6 Hidden Ways That Paying by Check Is Hurting Your Business
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Even though the use of paper checks for business payments has been slowly declining, most U.S. companies are still using paper checks for 50 percent or more of their vendor payments. Those same companies, however, could be enjoying improved process efficiency and cost savings by cutting back on this practice and instead automating payments using cloud technology -- where savings are even bigger than most organizations realize.
According to companies and analyst firms that have done the math, the cost per check is anywhere between $3 and $5, depending on the organization. This breaks down to such line items as check stock, envelopes, ink, printers, postage and the time of the person doing the check-printing, envelope-stuffing and mail processing. There are additional, less transparent costs that take a lot of time to peel apart and understand.
Most organizations don’t try to add up the obvious costs, let alone the hidden ones, because they see check-writing as a cost of doing business; other organizations don’t believe they have any viable alternatives. While this was the case for a long time, today’s technology means it no longer is.
When you wrap in the hidden costs of check writing, the ROI of automating payments is probably double what you thought. Indeed, there are at least six hidden costs that can dramatically drive up the true cost of check-writing, hurting your business in the process.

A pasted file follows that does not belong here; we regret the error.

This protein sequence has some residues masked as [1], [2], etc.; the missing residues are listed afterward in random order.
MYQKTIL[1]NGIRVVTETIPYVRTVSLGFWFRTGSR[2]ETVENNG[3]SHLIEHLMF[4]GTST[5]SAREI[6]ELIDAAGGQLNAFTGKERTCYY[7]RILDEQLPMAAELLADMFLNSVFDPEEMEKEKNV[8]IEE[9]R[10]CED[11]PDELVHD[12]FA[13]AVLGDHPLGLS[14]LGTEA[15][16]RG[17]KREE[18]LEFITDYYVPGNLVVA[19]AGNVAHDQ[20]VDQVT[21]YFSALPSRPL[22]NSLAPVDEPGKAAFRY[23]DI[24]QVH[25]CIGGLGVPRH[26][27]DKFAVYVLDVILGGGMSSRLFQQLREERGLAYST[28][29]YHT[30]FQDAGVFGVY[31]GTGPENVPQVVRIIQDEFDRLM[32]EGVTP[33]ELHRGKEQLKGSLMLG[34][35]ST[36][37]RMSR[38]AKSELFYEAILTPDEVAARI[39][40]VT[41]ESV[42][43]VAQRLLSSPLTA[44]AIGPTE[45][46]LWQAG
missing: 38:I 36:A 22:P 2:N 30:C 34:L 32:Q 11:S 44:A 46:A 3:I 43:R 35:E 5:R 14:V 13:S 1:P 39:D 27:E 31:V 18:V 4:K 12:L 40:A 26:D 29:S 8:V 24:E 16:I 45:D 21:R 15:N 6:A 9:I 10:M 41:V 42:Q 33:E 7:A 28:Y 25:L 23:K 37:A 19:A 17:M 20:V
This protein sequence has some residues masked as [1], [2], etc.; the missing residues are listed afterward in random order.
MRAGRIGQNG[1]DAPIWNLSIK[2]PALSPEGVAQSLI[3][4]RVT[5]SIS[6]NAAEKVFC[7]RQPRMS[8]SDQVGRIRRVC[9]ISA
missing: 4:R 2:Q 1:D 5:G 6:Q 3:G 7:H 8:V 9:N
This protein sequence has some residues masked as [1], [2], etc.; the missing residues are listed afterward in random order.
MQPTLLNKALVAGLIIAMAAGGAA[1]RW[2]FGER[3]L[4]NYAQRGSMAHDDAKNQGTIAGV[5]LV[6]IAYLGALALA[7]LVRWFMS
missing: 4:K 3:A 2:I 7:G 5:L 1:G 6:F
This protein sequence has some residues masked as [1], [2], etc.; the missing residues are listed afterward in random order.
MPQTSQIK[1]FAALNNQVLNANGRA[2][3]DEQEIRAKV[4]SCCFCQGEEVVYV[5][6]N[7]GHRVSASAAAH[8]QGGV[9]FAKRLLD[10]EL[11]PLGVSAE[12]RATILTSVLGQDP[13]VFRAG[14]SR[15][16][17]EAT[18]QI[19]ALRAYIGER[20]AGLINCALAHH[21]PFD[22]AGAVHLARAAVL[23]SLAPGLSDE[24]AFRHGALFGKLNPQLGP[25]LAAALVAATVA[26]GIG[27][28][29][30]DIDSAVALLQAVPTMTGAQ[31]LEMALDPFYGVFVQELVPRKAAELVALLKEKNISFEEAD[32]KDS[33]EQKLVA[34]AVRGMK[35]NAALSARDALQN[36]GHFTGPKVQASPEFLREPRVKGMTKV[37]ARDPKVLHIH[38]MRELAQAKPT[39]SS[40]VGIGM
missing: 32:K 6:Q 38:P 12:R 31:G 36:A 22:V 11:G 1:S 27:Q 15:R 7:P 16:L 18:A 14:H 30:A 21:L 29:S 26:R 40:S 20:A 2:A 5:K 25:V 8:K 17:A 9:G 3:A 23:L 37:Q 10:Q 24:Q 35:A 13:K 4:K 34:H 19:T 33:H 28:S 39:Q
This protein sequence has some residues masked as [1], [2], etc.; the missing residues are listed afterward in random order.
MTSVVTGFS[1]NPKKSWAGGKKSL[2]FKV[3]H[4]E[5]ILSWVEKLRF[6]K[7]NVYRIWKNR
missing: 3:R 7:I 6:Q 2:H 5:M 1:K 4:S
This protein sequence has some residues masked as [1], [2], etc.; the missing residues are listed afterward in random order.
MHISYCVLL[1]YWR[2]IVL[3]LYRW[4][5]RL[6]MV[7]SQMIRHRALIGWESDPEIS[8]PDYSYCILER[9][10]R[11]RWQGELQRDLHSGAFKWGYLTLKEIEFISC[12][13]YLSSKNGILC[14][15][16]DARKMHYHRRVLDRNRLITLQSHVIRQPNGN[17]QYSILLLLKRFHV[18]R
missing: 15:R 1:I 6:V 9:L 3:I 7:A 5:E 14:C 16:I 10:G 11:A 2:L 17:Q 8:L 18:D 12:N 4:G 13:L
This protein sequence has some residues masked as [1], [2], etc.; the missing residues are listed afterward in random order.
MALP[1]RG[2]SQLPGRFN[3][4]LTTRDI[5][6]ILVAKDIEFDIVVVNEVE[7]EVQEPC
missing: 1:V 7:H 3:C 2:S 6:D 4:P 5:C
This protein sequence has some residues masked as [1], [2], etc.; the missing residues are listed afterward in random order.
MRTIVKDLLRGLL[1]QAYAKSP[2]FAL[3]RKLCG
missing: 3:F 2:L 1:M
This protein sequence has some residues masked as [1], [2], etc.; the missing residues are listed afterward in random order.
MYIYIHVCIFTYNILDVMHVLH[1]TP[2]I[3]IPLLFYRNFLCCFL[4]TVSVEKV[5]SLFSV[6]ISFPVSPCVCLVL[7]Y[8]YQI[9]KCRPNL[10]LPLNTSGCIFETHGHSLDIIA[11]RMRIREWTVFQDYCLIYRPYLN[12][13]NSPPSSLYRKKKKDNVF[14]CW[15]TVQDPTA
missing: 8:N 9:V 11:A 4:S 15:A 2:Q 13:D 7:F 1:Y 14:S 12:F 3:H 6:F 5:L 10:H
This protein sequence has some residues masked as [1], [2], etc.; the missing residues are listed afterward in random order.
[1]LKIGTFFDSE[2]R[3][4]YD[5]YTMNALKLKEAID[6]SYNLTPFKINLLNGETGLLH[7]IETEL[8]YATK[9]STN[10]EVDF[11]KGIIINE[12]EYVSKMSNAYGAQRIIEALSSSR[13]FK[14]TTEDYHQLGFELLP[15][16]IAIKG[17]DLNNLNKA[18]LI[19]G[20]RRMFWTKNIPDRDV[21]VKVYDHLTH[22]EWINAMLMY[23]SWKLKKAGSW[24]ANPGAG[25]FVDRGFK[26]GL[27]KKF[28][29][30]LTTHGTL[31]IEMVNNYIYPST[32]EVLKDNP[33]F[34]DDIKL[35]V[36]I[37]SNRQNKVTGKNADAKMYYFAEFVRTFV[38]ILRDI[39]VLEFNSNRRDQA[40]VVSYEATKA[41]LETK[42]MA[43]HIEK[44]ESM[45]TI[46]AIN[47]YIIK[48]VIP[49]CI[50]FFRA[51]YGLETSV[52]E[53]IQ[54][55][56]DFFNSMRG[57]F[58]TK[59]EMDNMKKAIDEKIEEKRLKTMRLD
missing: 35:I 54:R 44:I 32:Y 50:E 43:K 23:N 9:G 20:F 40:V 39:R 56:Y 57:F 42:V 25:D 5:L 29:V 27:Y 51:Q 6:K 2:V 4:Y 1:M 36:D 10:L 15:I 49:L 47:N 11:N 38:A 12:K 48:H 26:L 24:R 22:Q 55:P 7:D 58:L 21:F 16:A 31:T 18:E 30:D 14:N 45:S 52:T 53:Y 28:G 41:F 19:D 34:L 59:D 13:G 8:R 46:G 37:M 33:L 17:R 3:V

1. Payment errors
Payment errors are a big part of the accounts payable (AP) process. According to research by the Accounts Payable Network, payment errors affect on average 9 percent of payments. Error rates tend to be higher in industries where there are multiple locations, many small suppliers and high AP turnover. Chasing these errors down, figuring out what went wrong, recognizing where the money is and correcting these errors is a significant part of AP’s workload. I’ve rarely seen anybody put a number on these costs.
2. Late payments
Working with paper slows down the AP process so much that it can be a struggle to turn around payments fast enough to avoid late payment fees and interest costs. But paying late can also cost you in terms of your relationships with vendors.
In industries such as construction, where you’re working with many contactors and small vendors dependent on the timing of payment, consistently paying on time can set you apart from the pack and help you attract the best vendors at the best prices. Conversely, if you’re perpetually late in paying, vendors will be more reluctant to work with you.
3. Approval time
With paper checks, it’s usually someone’s job to walk the checks and invoices around the office for signatures. There’s a cost to that person's time, but what about management’s time? The general manager or department head that already approved the invoice then has to take a stack of paper invoices and paper checks, compare them, approve the payment and sign the checks. This takes up to anywhere from a few minutes to hours of management’s time.